Nothing Left to Lose
“I’m numb right now,” Nguyen admitted. “Why? My wife, my kids, my ex take the house away. I’ve changed a lot after I got divorced from my wife. Big change. I sacrifice myself for my family. I get hurt from my family a lot. Nobody hurts you except the ones you love.”
"I get hurt from my family a lot. Nobody hurts you except the ones you love.”
It’s clear the divorce, as well as some sour family financial matters, have had a devastating effect on Nguyen, but he seems to be emerging from the darkness, which is perhaps why he’s seen an uptick on the felt. His recent poker success may be the result of a “nothing left to lose” mentality.
It’s a thought Nguyen hadn’t seemed to consider.
“It makes you stronger,” he said. “When you fall one time, when you fall a second time, it happens. You start looking toward the future. I always remember, to know me is to love me, that’s all I can say. Why? Because I’m honest.”
Welcome to the Master’s Lair
Back when he was flush with cash, Nguyen bought a $500,000 home in Phan Thiet, one that could house his extended family and serve as home when he was back in the country. At 13 meters wide and 50 meters long, it’s big by Vietnamese standards, but not so much by the touchstones of American culture.
The backyards, half of which sits under a canopy, is the hub center of the Nguyen household. It’s where the bathrooms are located, including Men’s private stall where he’s constructed a makeshift sauna that he’s particularly proud of. It’s also where the women cook in the kitchen, scooters are queued, and Nguyen’s liquor cabinet straddles a door-less entryway.
In the interior, each room I saw was small but efficiently utilized. As for where the Master lays his head, I cannot say as, like the rest of the family, I was not permitted upstairs. What I can say is that the place was a palace compared to where Nguyen grew up, which I had the chance to visit. It wasn’t much bigger than a closest, but still, it remains in the family as home to Nguyen’s nephew and his wife and child.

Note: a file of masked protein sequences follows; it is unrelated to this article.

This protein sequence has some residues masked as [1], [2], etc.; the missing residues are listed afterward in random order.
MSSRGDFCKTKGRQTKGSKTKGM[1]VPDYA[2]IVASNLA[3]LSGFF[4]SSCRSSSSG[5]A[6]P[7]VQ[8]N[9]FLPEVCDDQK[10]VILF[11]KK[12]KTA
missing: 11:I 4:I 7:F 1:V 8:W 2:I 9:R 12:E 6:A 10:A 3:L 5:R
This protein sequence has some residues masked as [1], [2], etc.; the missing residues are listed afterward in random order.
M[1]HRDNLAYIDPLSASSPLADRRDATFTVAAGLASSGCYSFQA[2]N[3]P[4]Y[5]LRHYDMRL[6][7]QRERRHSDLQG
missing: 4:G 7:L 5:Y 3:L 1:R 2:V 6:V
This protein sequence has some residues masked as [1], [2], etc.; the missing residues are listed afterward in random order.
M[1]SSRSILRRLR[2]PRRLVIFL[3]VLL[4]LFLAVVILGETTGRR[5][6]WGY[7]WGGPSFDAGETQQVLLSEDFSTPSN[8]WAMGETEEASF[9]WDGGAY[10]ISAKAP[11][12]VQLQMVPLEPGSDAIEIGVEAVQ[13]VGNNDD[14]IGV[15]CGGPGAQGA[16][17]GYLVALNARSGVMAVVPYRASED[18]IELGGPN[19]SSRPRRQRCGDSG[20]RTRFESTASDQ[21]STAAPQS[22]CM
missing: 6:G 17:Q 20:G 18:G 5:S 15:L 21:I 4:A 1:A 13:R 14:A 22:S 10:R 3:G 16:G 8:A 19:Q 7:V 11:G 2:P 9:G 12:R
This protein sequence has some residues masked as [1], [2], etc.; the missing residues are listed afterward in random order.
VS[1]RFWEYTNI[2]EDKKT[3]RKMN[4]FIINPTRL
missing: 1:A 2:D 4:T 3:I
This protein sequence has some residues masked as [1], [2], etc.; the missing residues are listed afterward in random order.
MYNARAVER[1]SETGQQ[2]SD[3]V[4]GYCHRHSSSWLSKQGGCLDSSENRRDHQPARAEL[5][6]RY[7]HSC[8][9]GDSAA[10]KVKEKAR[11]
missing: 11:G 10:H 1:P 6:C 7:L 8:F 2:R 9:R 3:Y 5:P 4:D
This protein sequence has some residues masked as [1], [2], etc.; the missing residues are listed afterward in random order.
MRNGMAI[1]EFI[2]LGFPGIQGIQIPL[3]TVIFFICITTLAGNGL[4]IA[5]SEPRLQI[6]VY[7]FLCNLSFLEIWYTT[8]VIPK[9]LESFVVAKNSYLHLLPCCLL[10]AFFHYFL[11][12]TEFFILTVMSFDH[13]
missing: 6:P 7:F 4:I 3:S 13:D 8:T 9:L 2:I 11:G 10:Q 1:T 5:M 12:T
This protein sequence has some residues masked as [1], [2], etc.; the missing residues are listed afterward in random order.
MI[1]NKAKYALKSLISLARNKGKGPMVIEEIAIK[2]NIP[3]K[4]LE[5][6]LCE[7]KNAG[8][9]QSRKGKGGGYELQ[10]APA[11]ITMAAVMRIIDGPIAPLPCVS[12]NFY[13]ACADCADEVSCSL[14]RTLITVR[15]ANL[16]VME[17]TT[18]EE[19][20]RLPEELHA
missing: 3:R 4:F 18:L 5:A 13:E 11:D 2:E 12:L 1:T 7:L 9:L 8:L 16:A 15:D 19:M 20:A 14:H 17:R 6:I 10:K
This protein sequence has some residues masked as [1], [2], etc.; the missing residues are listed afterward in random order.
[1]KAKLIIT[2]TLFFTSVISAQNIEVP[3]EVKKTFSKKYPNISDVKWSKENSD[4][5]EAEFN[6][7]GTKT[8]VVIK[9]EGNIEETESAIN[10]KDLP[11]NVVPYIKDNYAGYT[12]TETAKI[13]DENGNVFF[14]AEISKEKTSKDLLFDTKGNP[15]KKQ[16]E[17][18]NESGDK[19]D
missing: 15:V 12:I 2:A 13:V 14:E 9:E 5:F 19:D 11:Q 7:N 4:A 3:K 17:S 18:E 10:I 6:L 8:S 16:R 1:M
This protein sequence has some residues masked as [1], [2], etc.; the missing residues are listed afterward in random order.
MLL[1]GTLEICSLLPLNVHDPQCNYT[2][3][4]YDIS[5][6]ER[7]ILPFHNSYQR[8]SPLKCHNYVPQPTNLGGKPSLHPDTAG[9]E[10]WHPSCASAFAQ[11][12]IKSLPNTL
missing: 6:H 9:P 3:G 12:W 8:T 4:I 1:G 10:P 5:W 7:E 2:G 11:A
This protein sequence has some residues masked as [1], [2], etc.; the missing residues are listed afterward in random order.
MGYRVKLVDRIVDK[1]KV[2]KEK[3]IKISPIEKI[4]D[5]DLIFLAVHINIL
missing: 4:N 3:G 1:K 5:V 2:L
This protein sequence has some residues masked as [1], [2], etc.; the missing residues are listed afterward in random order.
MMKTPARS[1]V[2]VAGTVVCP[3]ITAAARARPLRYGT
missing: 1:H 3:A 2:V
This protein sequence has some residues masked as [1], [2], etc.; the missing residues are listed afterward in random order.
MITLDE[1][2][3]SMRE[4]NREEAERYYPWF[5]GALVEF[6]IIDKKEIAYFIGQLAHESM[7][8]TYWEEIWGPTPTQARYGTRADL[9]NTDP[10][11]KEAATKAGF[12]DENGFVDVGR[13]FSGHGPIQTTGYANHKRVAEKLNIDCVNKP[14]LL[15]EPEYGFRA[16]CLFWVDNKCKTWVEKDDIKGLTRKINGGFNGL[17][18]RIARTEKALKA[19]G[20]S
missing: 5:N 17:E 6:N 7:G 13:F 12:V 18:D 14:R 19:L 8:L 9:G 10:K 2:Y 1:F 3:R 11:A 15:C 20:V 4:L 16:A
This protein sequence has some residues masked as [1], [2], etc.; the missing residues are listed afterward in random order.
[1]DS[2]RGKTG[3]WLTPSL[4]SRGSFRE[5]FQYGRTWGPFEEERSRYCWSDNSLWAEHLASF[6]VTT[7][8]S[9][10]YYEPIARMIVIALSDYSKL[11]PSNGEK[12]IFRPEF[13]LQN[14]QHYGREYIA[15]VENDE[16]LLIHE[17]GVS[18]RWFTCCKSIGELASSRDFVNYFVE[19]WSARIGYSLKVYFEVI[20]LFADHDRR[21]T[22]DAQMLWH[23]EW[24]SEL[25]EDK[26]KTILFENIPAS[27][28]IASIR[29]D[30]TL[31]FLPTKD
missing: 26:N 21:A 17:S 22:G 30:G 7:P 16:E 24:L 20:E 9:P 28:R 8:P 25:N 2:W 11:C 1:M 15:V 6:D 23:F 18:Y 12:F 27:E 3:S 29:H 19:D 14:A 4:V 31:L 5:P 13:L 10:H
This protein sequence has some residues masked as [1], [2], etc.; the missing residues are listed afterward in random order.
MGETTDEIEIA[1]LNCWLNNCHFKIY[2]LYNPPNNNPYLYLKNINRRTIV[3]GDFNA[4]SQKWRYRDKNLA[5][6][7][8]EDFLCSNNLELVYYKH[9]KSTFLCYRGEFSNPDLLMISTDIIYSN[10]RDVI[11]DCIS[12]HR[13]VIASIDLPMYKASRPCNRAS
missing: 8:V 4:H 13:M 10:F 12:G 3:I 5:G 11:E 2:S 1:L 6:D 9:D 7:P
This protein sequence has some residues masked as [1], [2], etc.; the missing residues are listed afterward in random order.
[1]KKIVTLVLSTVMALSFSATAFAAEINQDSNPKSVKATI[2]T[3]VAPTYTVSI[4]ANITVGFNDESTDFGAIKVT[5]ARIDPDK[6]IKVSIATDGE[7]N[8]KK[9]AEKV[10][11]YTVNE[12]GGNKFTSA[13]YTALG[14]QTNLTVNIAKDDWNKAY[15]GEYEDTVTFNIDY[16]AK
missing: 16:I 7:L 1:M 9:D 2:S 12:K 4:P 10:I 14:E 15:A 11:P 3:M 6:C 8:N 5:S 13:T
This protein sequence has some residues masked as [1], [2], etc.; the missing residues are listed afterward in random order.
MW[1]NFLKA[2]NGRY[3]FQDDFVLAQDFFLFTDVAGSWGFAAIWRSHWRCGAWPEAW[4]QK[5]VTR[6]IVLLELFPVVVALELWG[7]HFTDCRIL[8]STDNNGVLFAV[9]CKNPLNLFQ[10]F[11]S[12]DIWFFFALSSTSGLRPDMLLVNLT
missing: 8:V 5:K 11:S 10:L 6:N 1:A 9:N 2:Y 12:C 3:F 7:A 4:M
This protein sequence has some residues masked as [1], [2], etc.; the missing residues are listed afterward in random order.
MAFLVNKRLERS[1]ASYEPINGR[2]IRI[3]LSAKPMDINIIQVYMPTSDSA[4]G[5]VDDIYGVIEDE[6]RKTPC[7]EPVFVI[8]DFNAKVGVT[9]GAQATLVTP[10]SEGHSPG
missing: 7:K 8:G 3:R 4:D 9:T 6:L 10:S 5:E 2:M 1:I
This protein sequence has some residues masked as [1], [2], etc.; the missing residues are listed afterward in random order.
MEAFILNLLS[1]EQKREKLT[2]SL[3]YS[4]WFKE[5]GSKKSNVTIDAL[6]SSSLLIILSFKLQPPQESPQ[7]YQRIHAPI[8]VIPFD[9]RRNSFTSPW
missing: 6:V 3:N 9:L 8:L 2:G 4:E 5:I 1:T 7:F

Nguyen may have spent more than half his life in the United States, but his house in Vietnam is clearly home. Phan Thiet is where he was born, and if he has it his way, it’s where he’ll die. In the meantime, it’s where he plans to spend time with friends and family.
As for a retirement plan, Nguyen says that when his playing days are behind him, he may sell his WSOP bracelet collection. According to him, he previously turned down a $1.2 million offer for it.
I don’t know if he’s bluffing, but I’d call.
Here are some shots of Nguyen’s family and home in Phan Thiet:
Be sure to come back tomorrow for Part V of this five-part series on Men “The Master” Nguyen where you’ll learn not only his thoughts on the Poker Hall of Fame but also what some current Hall of Famers have to say about him.
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In this Series
- 1 Master of One | Part I: Visiting Vietnam with Men “The Master” Nguyen
- 2 Master of One | Part II: Men “The Master” Nguyen a Hero in Vietnam
- 3 Master of One Part III: Men Nguyen Addresses the Controversies
- 4 Master of One | Part IV: A Devastating Divorce, Family Life & More
- 5 Master of One | Part V: Men “The Master” Nguyen and the Poker Hall of Fame